I am behind bars at the bar, parading myself like a prize at the fair, but my intended audience is never there, just this one guy, with grey hair and grey skin who always wants to buy me drinks, fumbles his fingers across my pendant and mumbles pedantic, pretentious nonsense about how his soul is pink, printed with my name, and my eyes go on a journey from his smug face to the back of my head.
He tells me that my beautiful eyes are wasted on the beautiful girl across the room (he uses a slur to describe her, but I will call her beautiful), and half of me thinks he’s right, because me having a flacid fan club around me all night seems to have given her the wrong impression about who I am intending to attract, and then I am right back where I started from, night after night, bored to baby blue tears as he babbles on, despite my blatant disinterest.
I have been polite, and I have been puerile. I have said it in so many languages to try and show the girl across the room that my tongue is cultured and intelligent, but she can’t hear me over the blithering idiot that haunts a home he will never belong in. It doesn’t matter what I say, because he sees a pretty dress as a pretty clear sign that I’m just “going through a phase” and he sees himself as some kind of King of conversion therapy, (It is just a piece of fabric, and he is just an unnecessary man…) so he persists, undeterred by my constant resistance, because the world has always belonged to boring men, so he doesn’t know any better, and women never know their own minds anyway, according to his phallic philosophy.
I decided to travel through time today. Taking myself to that tree in my old back garden, four houses ago, back when I would perch on the branches like a lovesick, precocious owl. I used to write you stories, sweet scenes that I could never really enjoy, but pushed myself to provide anyway, because I loved you, (you don’t need me to tell you that).
Love is sacrifice, and love is sacrilegious, and I know you already know this, so there’s no need for me to lecture from my makeshift treehouse, but I do, because I’m only thinking about the tree in the first place, because it was where I used to write for you, and I’m only thinking of when I’d write for you, because I was looking for an old picture of myself today, and I found an album of our holiday snaps, and it all suddenly clicked. I was thinking about you. My camera really only clicked for you. I’d pretend to be fascinated by the scenery, or that you were stood next to something noteworthy, but I just wanted to keep you somewhere in my gaze, because you were fucking beautiful.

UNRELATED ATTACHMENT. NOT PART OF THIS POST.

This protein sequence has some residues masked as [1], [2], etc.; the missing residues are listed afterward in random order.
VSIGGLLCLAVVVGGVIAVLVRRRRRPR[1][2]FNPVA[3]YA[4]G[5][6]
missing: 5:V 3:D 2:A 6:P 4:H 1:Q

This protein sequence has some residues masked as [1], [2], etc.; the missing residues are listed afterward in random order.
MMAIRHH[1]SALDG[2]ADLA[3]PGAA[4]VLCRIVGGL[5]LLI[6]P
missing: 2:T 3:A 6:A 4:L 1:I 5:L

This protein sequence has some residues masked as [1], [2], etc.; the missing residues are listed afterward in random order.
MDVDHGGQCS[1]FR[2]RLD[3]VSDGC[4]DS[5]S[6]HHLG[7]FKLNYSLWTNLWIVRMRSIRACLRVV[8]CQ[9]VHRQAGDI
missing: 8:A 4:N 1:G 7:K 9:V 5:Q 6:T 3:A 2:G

I remember when I used to tell you how beautiful you were, and you’d get this lovely little glow on your cheeks, like the angel that slept within your soul had just awoken. I could never tell if you blushed because you weren’t used to being told, or if it was some kind of reaction to the person who told you, because you used to glow for that man I can’t mention, and pop stars who played you to sleep with piano ballads, so maybe there was something in it? Or maybe it was just teenage, hormonal madness. Or maybe I’ve gone from a mad, teenage girl, to a mad, teenage woman, and nothing had ever been real, and I’m not in a tree, I’m on a flight to my hometown, knowing there is nothing there for me anymore, since I shared it all with you.
I’m going to get out of this tree, and I’m going to call up my ex boyfriend, then I’ll probably let him have sex with me, and I’ll hate it and I’ll cry in his en-suite bathroom, and then I’ll throw up, and write a poem about that too. I will use up all his hot water, trying to banish every trace of him from my body and soul, because I loved you, (you don’t need me to tell you that), and I don’t know what to do with that.
You have been nothing but old photos for such a long time.
My friend Laura Blake has released the trailer for her brand new podcast, Popping Out, a podcast that shares the stories of unseen members of the LGBTQ+ community who are not publicly out in anonymous interviews.
I composed the music for the podcast and I’m really excited for it to launch, so make sure to subscribe and check it out in the future.
If you’d like to feature on the show for a completely anonymous interview, please feel free to get in touch with the show.
I have known I was a lesbian since I was about ten, and it scared me to death.
Well, I say that, but it was more that I knew I was interested in women, not men, but didn’t know what that really meant since I was about ten. More on why that was in a second.